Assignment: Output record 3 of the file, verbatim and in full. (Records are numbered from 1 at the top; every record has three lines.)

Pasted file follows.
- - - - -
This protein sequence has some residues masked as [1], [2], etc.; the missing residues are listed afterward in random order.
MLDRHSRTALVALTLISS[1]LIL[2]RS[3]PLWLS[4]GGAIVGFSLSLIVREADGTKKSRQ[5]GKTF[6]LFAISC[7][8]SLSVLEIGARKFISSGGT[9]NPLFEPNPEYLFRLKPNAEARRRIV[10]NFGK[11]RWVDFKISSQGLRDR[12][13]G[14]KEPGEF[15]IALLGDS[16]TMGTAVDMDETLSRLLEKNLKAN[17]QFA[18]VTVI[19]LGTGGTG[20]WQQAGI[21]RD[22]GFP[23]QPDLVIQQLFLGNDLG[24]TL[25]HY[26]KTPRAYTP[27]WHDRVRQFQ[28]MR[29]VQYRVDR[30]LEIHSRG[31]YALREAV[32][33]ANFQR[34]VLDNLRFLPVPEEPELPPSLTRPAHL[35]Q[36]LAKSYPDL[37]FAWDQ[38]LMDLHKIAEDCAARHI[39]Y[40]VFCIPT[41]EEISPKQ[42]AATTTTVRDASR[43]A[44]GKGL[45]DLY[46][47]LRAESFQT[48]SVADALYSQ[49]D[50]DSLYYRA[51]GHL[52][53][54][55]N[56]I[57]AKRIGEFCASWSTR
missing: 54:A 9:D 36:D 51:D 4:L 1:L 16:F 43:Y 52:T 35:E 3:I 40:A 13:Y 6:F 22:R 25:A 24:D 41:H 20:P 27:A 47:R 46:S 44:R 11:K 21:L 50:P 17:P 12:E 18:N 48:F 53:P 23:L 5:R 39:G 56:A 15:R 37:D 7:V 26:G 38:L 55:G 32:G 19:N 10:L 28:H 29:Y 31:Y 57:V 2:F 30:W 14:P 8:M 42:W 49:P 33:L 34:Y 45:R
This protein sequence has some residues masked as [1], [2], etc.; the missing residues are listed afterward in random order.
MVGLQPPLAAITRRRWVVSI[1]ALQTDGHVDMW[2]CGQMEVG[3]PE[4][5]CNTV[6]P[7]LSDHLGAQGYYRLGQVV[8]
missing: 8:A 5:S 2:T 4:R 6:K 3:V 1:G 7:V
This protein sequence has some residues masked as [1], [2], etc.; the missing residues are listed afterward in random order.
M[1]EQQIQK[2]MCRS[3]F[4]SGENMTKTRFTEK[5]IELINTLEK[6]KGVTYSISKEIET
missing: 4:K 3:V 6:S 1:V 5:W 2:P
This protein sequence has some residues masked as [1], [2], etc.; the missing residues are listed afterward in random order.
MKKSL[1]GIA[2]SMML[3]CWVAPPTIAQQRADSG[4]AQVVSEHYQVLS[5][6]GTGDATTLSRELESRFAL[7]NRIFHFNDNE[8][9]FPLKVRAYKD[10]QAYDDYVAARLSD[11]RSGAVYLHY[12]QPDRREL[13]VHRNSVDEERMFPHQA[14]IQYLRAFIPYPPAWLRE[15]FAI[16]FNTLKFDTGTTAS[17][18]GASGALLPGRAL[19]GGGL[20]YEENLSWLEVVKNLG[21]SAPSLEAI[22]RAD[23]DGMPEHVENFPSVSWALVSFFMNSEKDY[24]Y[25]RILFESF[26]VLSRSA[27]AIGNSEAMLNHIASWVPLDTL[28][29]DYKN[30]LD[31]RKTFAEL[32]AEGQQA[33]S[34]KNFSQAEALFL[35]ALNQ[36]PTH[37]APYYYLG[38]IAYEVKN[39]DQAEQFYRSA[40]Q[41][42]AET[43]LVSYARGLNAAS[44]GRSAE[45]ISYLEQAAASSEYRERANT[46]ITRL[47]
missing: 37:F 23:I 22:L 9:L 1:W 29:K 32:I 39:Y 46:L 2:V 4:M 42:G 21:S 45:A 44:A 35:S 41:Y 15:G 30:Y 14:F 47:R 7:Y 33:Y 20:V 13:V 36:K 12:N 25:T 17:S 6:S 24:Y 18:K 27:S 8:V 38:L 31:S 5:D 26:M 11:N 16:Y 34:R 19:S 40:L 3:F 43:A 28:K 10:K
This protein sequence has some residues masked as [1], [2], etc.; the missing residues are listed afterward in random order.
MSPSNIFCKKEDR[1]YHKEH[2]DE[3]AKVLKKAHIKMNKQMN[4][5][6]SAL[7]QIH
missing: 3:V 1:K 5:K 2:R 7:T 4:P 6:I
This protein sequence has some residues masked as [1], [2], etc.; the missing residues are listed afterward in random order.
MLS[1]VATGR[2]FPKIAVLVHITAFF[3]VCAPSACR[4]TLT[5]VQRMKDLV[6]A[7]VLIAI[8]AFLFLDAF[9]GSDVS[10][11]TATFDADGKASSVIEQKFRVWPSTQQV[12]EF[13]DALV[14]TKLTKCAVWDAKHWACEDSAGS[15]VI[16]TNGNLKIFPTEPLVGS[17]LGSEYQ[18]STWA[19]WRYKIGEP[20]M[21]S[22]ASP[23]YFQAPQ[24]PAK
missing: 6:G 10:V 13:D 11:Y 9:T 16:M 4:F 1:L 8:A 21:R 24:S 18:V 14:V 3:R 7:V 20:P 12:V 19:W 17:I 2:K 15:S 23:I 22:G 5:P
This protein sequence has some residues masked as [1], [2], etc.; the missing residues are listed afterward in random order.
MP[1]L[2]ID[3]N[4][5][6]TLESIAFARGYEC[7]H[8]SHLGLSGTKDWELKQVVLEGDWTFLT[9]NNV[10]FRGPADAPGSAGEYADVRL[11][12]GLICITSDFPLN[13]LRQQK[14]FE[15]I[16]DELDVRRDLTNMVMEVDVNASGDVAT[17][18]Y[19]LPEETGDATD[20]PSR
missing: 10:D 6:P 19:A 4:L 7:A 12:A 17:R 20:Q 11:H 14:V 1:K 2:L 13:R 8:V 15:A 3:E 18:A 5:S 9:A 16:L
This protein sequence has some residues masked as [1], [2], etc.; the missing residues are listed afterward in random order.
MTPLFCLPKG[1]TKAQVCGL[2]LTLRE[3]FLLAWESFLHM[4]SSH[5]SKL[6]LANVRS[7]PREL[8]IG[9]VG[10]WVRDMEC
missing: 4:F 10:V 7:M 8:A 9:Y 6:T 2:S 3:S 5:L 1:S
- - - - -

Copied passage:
This protein sequence has some residues masked as [1], [2], etc.; the missing residues are listed afterward in random order.
M[1]EQQIQK[2]MCRS[3]F[4]SGENMTKTRFTEK[5]IELINTLEK[6]KGVTYSISKEIET
missing: 4:K 3:V 6:S 1:V 5:W 2:P